Besides burning joss paper and incense, food offerings are also a big part of the seventh lunar month rituals, otherwise known as the Hungry Ghost Festival month. As its name suggest, believers put out these offerings of food for the spirits that roam amongst us during this period, so they remain mostly untouched by the living.
But have you ever wonder where the food offerings go after the seventh lunar month prayers?
While most of them are thrown away by cleaners in the morning, a group of people have gone around neighbourhoods late at night, scavenging the fruits left behind by devotees.
Daniel Tay, 41, is a freegan in Singapore who recently organised and led a small group of people on fruit hunts in Bishan and Ang Mo Kio.
What is a “freegan”?
Freegans reject consumerism and seek to help the environment by reducing waste. One way of doing so is to collect edible food or usable items that have been discarded.
Daniel wrote in a Facebook post dated Sep 3 that they’ve collected more than 200 fruits over the past two nights, the majority of them being oranges. Other fruits included pineapples, apples, bananas, rambutans, and dukus (langsat).
But before you assume that the freegans just grabbed the offerings off the side of footpaths, Daniel said that he had consulted a Taoist priest before starting on the activity.
Can you actually eat the food offerings meant for prayers during Hungry Ghost Festival?
In his Facebook post, Daniel also shared what he learnt about the tradition that is observed by Buddhists and Taoists during the seventh lunar month.
“Offerings can be removed after the lighted incense (has finished burning). Say a word of thanks and accord a bow of respect,” he shares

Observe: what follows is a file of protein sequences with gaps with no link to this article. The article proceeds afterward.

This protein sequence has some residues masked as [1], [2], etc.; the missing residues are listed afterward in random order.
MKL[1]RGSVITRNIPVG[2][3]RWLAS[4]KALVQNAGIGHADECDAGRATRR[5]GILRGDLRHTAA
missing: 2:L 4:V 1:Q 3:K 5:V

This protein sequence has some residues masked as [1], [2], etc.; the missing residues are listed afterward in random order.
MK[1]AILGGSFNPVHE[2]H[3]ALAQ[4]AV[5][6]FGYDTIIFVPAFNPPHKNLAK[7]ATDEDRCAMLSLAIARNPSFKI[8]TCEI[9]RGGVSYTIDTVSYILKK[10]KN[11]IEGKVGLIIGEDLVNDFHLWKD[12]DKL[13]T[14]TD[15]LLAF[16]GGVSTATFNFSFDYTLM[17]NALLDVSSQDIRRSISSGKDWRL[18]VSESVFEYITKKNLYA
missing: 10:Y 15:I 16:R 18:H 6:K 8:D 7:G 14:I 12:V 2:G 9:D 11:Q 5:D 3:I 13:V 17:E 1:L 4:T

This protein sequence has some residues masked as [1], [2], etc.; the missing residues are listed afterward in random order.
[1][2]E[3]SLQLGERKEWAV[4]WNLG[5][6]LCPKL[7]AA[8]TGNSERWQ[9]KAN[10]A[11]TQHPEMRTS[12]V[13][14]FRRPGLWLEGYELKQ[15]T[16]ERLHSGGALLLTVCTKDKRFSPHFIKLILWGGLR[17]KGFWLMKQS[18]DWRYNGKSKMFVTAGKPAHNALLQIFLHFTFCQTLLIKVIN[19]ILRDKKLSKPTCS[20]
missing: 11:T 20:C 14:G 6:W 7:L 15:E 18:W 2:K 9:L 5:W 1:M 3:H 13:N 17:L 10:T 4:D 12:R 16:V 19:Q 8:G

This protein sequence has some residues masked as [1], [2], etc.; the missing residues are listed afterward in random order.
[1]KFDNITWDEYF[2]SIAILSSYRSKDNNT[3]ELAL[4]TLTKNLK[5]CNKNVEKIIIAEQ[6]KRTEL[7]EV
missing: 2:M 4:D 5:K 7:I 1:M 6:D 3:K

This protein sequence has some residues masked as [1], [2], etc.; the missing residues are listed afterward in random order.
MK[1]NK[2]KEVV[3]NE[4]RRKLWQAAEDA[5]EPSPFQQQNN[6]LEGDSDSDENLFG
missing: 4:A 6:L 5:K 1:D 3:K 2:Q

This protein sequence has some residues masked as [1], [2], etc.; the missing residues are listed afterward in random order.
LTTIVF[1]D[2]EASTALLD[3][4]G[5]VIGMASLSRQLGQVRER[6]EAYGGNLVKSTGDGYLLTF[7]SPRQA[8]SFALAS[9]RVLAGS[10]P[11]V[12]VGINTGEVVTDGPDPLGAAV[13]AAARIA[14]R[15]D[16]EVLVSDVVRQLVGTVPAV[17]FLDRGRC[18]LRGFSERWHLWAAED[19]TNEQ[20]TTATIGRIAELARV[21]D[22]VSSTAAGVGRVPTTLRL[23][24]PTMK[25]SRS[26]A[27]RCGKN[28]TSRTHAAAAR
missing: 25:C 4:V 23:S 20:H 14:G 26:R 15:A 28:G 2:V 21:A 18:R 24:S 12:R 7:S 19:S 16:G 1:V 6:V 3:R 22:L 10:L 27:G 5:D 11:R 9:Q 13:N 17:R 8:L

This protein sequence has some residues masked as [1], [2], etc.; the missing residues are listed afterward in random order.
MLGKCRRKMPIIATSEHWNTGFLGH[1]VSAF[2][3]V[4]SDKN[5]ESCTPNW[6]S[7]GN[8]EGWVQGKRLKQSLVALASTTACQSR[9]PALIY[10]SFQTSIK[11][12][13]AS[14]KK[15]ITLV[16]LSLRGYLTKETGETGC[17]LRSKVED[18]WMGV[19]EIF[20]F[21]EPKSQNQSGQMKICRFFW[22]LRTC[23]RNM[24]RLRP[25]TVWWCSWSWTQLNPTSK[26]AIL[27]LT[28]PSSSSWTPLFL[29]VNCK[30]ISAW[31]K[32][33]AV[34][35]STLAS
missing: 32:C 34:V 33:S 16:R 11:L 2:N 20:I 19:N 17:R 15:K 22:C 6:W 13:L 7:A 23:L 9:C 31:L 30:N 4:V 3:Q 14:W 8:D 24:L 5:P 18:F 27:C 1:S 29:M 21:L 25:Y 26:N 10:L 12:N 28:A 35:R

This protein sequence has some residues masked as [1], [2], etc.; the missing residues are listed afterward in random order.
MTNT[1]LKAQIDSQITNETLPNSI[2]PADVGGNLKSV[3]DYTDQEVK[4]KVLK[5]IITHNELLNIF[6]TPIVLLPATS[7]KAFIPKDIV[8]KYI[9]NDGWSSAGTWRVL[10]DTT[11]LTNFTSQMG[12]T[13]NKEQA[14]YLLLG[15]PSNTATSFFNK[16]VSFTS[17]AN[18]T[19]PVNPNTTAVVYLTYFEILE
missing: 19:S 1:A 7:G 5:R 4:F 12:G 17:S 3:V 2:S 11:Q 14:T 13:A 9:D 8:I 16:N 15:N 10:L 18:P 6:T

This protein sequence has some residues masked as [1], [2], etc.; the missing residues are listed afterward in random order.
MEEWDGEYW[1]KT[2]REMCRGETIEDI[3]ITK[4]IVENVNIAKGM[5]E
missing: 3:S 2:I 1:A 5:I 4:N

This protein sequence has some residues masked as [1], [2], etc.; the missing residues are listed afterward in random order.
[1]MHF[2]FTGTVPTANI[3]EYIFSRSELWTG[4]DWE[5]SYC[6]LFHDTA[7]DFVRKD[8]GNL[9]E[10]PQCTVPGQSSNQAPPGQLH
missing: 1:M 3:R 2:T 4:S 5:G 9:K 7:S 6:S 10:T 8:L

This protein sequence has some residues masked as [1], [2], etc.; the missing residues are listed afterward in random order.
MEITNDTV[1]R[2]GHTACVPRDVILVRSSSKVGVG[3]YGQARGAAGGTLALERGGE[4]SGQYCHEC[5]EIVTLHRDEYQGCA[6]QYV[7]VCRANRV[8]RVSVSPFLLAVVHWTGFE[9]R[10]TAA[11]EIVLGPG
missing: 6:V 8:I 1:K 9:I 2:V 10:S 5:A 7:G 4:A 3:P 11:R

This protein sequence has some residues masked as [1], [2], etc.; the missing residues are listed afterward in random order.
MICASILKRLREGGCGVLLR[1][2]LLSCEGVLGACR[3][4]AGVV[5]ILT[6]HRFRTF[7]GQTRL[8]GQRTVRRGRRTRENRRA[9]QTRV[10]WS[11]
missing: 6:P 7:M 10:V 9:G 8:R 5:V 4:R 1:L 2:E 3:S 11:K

“Don’t take them while the incense is still burning. It’s very rude to take food away from those who are still eating it.”
After the spirits were done ‘eating’, the group bowed their heads in respect and offered their thanks before taking the fruits and placing them in a shopping trolley. He explains:
As a true freegan, we collect whatever is unwanted by others. We say thank you, and proceed to use it for our own needs and wants.Daniel Tay
Although it was quite tiring going around the neighbourhood collecting the fruits, participants said that they felt satisfied by the activity. The group then split up the produce, which they would later share with their families, friends, and neighbours.
An undergrad who took part in the fruit hunt said that he hopes Singaporeans can be more open to the idea of freeganism.
“We collected these fruits not because we’re cheapskates. We want to salvage these fruits which would otherwise be thrown away and contribute to food waste in Singapore.”
Tay told 8World that he first started the activity during the seventh lunar month last year.
He tried to get more like-minded people to join him this year, but quite a number of them voiced reservations. They were worried that they would offend the spirits by doing so.
While not wasting food is a worthy cause, it may be some time before Singaporeans are comfortable with collecting discarded food, especially those left behind by the “good brothers”.
Text: Lam Min Lee/AsiaOne